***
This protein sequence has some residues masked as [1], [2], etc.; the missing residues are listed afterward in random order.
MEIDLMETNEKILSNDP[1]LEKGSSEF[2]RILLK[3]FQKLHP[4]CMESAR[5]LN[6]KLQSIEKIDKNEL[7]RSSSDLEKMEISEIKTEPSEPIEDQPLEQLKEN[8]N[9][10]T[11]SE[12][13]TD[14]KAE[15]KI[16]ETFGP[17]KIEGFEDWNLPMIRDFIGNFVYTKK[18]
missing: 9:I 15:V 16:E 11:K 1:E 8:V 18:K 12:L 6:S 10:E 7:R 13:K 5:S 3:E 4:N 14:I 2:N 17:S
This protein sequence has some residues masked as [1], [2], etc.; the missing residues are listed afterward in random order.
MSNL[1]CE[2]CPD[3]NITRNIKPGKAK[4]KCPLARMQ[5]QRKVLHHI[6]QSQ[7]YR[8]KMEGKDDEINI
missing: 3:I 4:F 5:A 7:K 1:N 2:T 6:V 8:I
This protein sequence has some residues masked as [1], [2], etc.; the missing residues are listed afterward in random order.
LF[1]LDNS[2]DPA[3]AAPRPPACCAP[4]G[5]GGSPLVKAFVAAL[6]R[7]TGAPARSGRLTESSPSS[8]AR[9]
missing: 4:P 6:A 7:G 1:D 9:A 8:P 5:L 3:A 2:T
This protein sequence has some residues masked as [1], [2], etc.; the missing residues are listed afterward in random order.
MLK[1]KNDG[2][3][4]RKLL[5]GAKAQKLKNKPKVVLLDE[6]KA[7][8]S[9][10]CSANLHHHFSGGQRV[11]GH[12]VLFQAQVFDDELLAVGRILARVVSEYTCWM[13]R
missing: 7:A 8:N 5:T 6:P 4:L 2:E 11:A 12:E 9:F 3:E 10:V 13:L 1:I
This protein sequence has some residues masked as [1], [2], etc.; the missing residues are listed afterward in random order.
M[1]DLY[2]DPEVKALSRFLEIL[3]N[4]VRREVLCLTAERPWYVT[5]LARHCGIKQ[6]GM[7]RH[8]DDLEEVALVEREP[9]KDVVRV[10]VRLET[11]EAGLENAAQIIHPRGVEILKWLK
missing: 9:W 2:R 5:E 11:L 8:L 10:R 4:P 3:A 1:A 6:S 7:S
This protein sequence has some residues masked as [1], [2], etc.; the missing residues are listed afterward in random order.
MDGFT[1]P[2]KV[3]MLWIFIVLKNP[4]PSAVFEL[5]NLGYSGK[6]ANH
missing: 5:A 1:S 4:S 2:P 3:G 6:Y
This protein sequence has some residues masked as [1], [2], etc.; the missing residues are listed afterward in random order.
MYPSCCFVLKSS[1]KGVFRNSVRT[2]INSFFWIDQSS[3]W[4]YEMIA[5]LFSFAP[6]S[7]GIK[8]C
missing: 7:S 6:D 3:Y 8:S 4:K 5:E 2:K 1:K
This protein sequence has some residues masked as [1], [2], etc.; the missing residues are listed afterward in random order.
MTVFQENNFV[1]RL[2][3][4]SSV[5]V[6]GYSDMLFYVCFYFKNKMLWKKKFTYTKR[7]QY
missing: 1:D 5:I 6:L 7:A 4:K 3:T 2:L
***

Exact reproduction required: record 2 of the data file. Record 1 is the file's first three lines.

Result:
This protein sequence has some residues masked as [1], [2], etc.; the missing residues are listed afterward in random order.
MSNL[1]CE[2]CPD[3]NITRNIKPGKAK[4]KCPLARMQ[5]QRKVLHHI[6]QSQ[7]YR[8]KMEGKDDEINI
missing: 3:I 4:F 5:A 7:K 1:N 2:T 6:V 8:I